America Needs Nationalism to Survive

By | 2018-11-29T19:45:49+00:00 November 29th, 2018|
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In a speech commemorating the centenary of World War I, French President Emmanuel Macron recently condemned nationalism as “the opposite of patriotism,” which most everyone took as a rebuke to Donald Trump, who was in attendance.

President Trump may be wrong on many issues but he is right on nationalism, as properly understood.

Nationalism is a heterogeneous concept. In the modern sense of national political autonomy and self-determination — an “imagined community” — it arose in reaction to the universalist-cosmopolitanism of the French Revolution and the rise of Napoleon. The attempt by France to impose its political, legal, and cultural hegemony over Europe created a nationalist backlash. While Britain’s sense of national identity predated the rise of Napoleon, the long series of wars against France, especially those fought against Napoleon, strengthened and consolidated British nationalism . . .

Read the rest at the Providence Journal.

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About the Author:

Mackubin Owens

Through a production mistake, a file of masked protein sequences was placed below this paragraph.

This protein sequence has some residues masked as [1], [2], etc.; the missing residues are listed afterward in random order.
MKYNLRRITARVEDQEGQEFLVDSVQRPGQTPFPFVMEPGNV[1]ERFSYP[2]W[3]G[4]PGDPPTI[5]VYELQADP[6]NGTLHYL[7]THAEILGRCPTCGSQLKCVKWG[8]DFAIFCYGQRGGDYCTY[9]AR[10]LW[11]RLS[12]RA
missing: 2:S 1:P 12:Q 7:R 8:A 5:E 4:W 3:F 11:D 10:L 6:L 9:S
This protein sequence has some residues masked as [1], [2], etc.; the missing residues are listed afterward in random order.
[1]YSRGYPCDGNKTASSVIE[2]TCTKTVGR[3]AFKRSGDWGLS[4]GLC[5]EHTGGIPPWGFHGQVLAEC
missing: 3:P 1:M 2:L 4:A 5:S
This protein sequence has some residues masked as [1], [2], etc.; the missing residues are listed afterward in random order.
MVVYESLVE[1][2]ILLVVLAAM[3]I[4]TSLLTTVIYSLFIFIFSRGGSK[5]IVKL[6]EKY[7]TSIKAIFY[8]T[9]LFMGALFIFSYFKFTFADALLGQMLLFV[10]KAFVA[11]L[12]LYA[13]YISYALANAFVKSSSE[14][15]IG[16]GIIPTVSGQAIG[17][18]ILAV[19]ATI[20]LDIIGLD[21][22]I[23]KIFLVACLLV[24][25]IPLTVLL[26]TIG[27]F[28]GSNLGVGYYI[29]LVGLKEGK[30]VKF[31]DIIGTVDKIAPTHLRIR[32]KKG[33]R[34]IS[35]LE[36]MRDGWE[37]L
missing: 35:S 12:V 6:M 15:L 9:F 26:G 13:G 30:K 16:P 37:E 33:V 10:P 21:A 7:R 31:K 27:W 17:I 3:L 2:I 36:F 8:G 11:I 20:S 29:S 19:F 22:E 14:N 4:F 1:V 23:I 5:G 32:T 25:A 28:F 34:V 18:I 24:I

Mackubin Thomas Owens is a Senior Fellow of the Foreign Policy Research Institute (FPRI) in Philadelphia, and editor of Orbis, FPRI’s quarterly journal. He recently retired after 29 years as Professor of National Security Affairs at the US Naval War College in Newport, Rhode Island. From 1990 to 1997, Dr. Owens was also Editor-in-Chief of the quarterly defense journal Strategic Review and Adjunct Professor of International Relations at Boston University. Owens is the author of Abraham Lincoln: Leadership and Democratic Statesmanship in Wartime (2009) and US Civil-Military Relations after 9/11: Renegotiating the Civil-Military Bargain (January 2011) and coauthor of US Foreign and Defense Policy: The Rise of an Incidental Superpower (2015) and The Evolution of the Executive and Executive Power in the American Republic (2014). Before joining the faculty of the War College, Owens served as National Security Adviser to Senator Bob Kasten, Republican of Wisconsin, and Director of Legislative Affairs for the Nuclear Weapons Programs of the Department of Energy during the Reagan Administration. Dr. Owens is also a Marine Corps veteran of Vietnam, where as an infantry platoon and company commander in 1968-1969, he was wounded twice and awarded the Silver Star medal. He retired as a Colonel in 1994. Owens earned his Ph.D. in Politics from the University of Dallas, a Master of Arts in Economics from Oklahoma University, and his BA from the University of California at Santa Barbara.